Desi Talk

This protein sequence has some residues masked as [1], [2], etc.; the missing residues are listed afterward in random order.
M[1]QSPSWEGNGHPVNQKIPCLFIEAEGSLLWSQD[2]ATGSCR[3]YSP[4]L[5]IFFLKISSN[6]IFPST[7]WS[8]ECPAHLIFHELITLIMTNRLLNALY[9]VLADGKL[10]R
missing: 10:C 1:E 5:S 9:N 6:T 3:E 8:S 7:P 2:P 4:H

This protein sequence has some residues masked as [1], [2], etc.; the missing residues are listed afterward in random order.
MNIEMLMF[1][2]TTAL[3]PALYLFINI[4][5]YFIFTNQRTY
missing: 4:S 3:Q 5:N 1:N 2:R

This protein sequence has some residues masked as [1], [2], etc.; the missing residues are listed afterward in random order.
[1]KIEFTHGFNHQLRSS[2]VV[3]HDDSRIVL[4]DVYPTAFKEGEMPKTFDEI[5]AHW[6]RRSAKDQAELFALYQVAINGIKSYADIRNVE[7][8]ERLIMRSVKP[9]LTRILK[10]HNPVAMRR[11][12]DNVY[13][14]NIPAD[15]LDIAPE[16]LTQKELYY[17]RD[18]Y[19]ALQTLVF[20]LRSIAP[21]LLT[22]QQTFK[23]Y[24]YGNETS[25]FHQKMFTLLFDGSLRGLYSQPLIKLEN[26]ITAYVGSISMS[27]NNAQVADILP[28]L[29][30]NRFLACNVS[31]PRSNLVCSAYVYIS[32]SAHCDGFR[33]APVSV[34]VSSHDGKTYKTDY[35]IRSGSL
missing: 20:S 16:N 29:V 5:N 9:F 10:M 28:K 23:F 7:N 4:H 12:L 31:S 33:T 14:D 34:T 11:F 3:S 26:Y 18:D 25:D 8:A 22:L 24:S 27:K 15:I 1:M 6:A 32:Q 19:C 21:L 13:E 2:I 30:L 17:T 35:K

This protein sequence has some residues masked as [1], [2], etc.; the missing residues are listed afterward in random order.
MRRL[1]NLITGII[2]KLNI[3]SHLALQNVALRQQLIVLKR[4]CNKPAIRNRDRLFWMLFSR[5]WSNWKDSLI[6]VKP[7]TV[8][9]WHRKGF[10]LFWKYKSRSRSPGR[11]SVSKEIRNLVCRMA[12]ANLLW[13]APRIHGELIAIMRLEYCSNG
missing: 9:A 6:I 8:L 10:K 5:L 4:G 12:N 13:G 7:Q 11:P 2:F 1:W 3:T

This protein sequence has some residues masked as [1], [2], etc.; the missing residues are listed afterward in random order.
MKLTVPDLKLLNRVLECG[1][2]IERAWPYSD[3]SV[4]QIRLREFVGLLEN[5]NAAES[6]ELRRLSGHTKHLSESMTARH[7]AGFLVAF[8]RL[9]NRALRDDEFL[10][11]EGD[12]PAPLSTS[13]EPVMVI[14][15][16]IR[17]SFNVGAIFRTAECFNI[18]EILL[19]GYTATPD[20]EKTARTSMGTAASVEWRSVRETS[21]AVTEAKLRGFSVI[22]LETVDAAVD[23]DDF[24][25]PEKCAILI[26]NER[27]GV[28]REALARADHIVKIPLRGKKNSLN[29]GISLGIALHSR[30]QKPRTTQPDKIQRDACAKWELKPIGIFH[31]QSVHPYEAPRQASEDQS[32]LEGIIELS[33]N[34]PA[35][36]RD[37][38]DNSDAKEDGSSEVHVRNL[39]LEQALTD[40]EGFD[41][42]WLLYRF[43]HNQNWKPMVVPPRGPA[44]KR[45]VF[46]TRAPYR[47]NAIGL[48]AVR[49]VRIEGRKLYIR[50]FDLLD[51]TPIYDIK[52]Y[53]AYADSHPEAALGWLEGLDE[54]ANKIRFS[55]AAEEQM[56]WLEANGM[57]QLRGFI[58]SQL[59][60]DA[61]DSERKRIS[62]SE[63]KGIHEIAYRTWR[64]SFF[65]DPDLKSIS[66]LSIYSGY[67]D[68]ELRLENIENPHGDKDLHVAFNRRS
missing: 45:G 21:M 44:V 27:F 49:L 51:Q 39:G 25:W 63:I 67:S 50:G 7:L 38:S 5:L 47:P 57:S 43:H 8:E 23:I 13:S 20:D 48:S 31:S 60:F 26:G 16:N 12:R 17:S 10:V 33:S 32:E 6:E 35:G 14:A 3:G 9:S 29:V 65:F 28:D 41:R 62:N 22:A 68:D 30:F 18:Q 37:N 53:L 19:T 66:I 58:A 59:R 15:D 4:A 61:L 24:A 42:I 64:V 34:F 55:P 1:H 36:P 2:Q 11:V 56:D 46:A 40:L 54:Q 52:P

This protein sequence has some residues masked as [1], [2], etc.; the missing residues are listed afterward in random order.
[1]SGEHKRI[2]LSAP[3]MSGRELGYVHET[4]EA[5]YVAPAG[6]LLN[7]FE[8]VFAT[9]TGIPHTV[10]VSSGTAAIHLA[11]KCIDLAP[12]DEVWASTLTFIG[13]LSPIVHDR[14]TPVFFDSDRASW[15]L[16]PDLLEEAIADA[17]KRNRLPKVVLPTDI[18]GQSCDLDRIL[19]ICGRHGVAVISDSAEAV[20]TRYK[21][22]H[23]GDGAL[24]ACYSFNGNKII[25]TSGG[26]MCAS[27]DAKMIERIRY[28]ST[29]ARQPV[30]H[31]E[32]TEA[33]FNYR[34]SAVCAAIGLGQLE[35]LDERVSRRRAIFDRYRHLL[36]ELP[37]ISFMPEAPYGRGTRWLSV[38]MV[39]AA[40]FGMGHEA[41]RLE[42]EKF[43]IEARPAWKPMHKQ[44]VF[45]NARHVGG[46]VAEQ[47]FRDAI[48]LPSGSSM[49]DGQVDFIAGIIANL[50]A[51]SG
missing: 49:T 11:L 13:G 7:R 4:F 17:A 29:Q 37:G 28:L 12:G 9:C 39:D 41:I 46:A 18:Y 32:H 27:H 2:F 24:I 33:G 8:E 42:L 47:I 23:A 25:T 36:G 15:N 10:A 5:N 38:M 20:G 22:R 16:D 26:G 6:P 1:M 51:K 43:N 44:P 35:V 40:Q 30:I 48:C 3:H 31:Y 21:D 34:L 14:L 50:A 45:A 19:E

8 CITY VIEWS May 14, 2021 – that’s all you need to know E id celebrations this year among Mus- lims of Indian origin in the Tri-state area will be muted. The community is deciding to spend any resources originally meant for celebrating this important Muslim festival to helping the needy in India ravaged by the second wave of the Covid-19 epidemic. Among the events they have cancelled after months of preparation, is the cel- ebration at the Indian Consulate in New York. A regular feature annually at the Indian Consulate organized jointly with Indian American Muslims for the last few years, the Eid celebrations were officially can- celled by the Muslim community, noted Ilayas Quraishi, a community leader who is also the COO of ParikhWorldwide Me- dia which brings out Desi Talk. “We decided that whatever money we were going to use for Eid, we will divert to the needy in India,” Quraishi said. This year Eid falls on May 13. Juned Qazi, who has been one of the organizers of the annual Eid celebration told Desi Talk, it just did not seem right to be celebrating when there was so much pain happening in India. “The Consulate had kindly invited us for a similar celebration this year as we hold every year for many years at the Consulate. We had even given a date for the Eid event, as May 18, the weekend fol- lowing Eid. But suddenly, we saw people dying in India and how grave the situation had become. It was ethically and morally not right to celebrate when our fellow Indians were dying in great numbers,” Qazi told Desi Talk. “Celebration is only when there is happiness. Right now it is a sad situation and we are mourning and concerned.” In response to his letter to the consul- ate canceling the event, the Consul Gen- eral of India in NewYork responded with the following note: “We deeply appreciate your gesture of not celebrating EID in the Consulate in the wake of the dire Covid situation in India. We look forward to celebrating EID with you in the near future. We count on your support to strengthen our commu- nity and cultural network in the United States,” wrote Consul General Randhir Jaiswal. Muslims of South Asian descent consti- tute a significant part of the population in the Greater NewYork area. One of the Muslim community lead- ers who belongs to the Dawoodi Bohra community, Ahmed Shakir, noted that by canceling the Eid celebrations, the true meaning of Islam is displayed. “The message of Islam is to help people in need and during this holy month of Ramzan, we are doing that for the people of India who are in a dire situation,” Shakir said. “Charity is a very important factor dur- ing Ramzan. When we saw how people in India were in grave trouble, we decided that the best way to ‘celebrate’ Eid was to help people there in need,” he added. His Dawoodi Bohra community in the U.S. is helping to raise funds to send materials and money needed to purchase the medi- cal goods, food and other essentials for treating people. According to quot- ing from Journey data Center analysis, in 2015, Muslims in NewYork City num- bered somewhere between 400,000 to 800,000. A Pew Research study at around the same time, counted Muslims as mak- ing up 3 percent of the population of NYC metro area, which would put them around 600,000 says . According to estimates, New Jersey has the largest Muslim popula- tion by percentage, about 3 percent of the state’s total population; and in New York Muslims account for 2 percent of the total population. NewYork had the highest number of mosques in 2015, 285, according to More may have been added by now signifying the importance of this community in Greater NewYork. According to a 2021 news report in, New Jersey boasts some 136 mosques. Muslims In Tri-State Redirecting Eid Celebration Resources To Helping India By a StaffWriter Photo:provided Photo:provided Photo:provided Ahmed Shakir The Forever USA stamp issued by the U.S. Postal Service celebrating Eid. Juned Qazi Indo-American Arts Council Hosts Nabaneeta Dev Sen Book’s Preview For Mother’s Day T he Indo-American Arts Coun- cil (IAAC) in partnership with Archipelago Books hosted an early preview on May 8 of Acrobat Poems by Nabaneeta Dev Sen – a compila- tion of the late author’s poems, translated from Bengali to English by her daughter, writer-actress-activist Nandana Dev Sen to celebrate Mother’s Day which was on May 9. Nabaneeta Dev Sen (1938-2019), renowned Bengali writer has over one hundred books to her credit, including compilations of poems, novels, plays, stories, mem-oirs, academic essays, chil- dren’s literature, and more. At the virtual event, writer, activist and actor, Nandana read a daughter’s letter to her beloved mother, a moving tribute to all mothers on Mother’s Day. The event earlier opened with IAAC Board Member Anil Bansal introducing the participants, followed by a conversa- tion between Nobel laureate and Ford Foundation International Professor of Economics at the Massachusetts Institute of Technology, Dr. Abhijit Banerjee, and Nandana Dev Sen. “As part of its increased support for female voices, IAAC is pleased to host this showstopper global book launch on Mother’s Day. It also represents a return en-gagement for Nandana Dev Sen who IAAC has featured previously as part of its Film Festival,” the IAAC Executive Direc- tor Suman Gollamudi said in the press release. Nandana offered her own perspective on translating between cultures, and the im-portance of preserving literary work by women transcending ethnicity and genera-tions. The live broadcast ended with an engaging Q&A portion, moderated by Suman Gollamudi, in which Nandana responded to questions from the audience members. Nabaneeta Dev Sen’s many honors include the Padma Shri, Bangla Academy Life-time Achievement Award, Sahitya Akademi Award, and Lifetime Achieve- ment Award of the Publishers’ and Book- sellers’ Guild. Nabaneeta was the founder and president of theWest Bengal Women Writers’ Association, Soi. Nili Lakhani, Literary Festival cura- tor stated, “IAAC commitment to poetry could not have found a better talent than Nabaneeta Dev Sen whose works are in the league of Emily Dickinson.” The event was free to attend and and streamed online on Facebook at https:// and Youtube at . By a StaffWriter Photo courtesy IAAC Photo:courtesyNandanaDevSen,via IAAC Nandana Dev Sen on the Zoom call to celebrate Mother’s Day organized by the Indo American Arts Council, held on May 8, 2021. Nabaneeta Dev Sen with daughter Nandana Dev Sen.